European stocks are edging lower after struggling to maintain momentum at all-time highs. Not even calming words from Federal Reserve Chair Jerome Powell or signs of a strong economic recovery in the region managed to lift the cloud hanging over stocks in Europe.
The market is still adjusting to the Fed’s hawkish shock last week when it projected two interest rate rises in 2023. Fed Powell attempted to put a dovish spin on last week’s hawkish surprise, playing down fears over rising prices and sticking to the well-rehearsed script that surging inflation is transitory.
There will be a period of readjustment as the markets take this on board and digest the evolving economic position of the US and the Fed’s change in tone.
Eurozone PMI data revealed that business growth accelerated at the fastest pace in 15 years in June. As vaccination numbers rose, pandemic restrictions eased, and pent-up demand was unleashed, spurring on the economy.
Activity in both manufacturing and services is booming. The composite PMI hit 59.2 in June, up from 57.1 in May and well ahead of the 58.8 forecast. Breaking it down into countries, Germany outperformed with services sparking back into life as lockdown restrictions were lifted. On the other hand, France was a little disappointing. While business activity grew, it did so at a slower pace than expected.
The FTSE is outperforming its European peers, boosted by oil and resource stocks. Oil majors are lapping up surging prices in crude and brent, which hover at fresh multi-year highs.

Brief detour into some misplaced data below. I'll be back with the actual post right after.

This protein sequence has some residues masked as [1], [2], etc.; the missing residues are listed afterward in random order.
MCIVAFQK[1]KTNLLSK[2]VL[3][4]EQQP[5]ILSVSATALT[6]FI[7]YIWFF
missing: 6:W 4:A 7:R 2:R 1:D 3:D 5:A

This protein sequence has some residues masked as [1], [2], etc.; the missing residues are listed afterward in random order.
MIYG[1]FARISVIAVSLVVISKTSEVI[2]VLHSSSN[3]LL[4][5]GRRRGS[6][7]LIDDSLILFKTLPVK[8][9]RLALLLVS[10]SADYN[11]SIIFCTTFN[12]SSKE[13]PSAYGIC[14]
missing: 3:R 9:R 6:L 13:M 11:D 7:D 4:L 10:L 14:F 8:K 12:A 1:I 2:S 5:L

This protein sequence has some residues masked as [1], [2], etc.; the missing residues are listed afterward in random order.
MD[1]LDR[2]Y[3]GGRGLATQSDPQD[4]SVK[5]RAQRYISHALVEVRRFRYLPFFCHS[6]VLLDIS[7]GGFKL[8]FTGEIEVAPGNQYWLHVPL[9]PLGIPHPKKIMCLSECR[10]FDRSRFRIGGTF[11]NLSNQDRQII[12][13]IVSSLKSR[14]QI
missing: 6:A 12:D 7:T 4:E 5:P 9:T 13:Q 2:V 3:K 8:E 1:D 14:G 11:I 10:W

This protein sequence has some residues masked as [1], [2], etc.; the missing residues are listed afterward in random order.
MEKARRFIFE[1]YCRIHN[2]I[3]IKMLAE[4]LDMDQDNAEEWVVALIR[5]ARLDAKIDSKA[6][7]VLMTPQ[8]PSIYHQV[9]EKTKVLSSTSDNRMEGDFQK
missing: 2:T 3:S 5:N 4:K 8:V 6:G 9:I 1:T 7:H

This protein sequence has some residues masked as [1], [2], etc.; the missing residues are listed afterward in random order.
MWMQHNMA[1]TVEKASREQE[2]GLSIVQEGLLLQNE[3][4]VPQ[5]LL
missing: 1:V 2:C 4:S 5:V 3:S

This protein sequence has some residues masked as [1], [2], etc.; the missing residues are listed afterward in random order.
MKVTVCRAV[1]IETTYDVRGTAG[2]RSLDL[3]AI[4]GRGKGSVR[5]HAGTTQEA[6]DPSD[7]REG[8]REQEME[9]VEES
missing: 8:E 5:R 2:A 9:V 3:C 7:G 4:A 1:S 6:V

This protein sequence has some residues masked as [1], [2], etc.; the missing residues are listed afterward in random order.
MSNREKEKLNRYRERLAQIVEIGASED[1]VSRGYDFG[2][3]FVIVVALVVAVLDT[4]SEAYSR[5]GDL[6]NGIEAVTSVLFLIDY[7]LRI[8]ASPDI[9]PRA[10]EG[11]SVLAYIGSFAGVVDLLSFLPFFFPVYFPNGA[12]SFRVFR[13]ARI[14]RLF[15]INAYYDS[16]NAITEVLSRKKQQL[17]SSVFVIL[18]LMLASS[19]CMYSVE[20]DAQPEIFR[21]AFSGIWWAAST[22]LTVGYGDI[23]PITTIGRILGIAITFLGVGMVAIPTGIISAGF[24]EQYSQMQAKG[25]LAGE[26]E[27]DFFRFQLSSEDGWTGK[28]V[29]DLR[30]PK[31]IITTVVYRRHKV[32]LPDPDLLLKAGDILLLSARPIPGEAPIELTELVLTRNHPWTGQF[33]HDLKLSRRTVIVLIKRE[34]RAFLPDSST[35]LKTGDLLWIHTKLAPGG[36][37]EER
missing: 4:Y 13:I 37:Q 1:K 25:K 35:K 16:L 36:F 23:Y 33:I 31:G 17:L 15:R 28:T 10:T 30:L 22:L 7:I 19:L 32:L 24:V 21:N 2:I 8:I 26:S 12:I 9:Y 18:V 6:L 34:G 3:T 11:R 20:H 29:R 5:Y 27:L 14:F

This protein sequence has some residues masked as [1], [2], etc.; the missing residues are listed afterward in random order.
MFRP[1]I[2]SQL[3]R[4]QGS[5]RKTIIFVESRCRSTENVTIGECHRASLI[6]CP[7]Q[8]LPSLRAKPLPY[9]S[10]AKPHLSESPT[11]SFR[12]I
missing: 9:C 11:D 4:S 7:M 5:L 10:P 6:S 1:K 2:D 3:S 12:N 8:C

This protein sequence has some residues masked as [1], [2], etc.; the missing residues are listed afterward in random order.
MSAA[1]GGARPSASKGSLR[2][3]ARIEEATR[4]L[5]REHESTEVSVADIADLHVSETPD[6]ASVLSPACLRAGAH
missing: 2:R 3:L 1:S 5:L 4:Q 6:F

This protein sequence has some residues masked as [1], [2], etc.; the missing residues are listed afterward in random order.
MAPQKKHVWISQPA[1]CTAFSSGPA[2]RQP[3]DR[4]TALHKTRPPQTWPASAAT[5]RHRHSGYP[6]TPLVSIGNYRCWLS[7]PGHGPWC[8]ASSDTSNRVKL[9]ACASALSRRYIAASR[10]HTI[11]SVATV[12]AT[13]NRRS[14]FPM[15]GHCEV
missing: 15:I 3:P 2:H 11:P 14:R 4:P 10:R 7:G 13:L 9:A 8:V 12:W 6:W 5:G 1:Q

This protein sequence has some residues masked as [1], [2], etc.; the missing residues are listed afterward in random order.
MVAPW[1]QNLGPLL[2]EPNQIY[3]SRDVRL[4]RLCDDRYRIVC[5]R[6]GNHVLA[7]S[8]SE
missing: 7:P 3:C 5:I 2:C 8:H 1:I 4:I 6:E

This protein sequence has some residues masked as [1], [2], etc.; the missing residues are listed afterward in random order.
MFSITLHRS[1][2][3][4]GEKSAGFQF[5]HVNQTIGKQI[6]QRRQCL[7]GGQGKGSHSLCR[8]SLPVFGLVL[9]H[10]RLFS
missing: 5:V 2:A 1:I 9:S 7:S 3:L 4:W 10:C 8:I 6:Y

Looking ahead to the US open, US futures are looking more placated by Fed Powell’s words than Europe. Comments from the Fed’s head honcho appear to be calming the rattled market stateside. Moreover, the downplaying of the risk of an early move to tighten monetary policy has lifted sentiment, with the tech-heavy Nasdaq the clear winner.
FX – GBP rises as inflationary pressures build
The US dollar is edging lower post Fed Powell’s comments and as investors look ahead to more Fed members hitting the airwaves. Furthermore, John Williams, an influential Fed member, said that more progress is needed before they start to taper, adding to the softer tone surrounding the greenback.
The pound is advancing after PMI data once again impressed, revealing the UK economy is still firing on all cylinders as it ramps up from the pandemic. However, the data also highlighted mounting inflationary pressures as input costs surged higher. This suggests that consumer prices, which are already above the BoE’s 2% target, could push higher still. Investors will be watching the BoE closely tomorrow to see if the data will prompt the UK central bank to act sooner.
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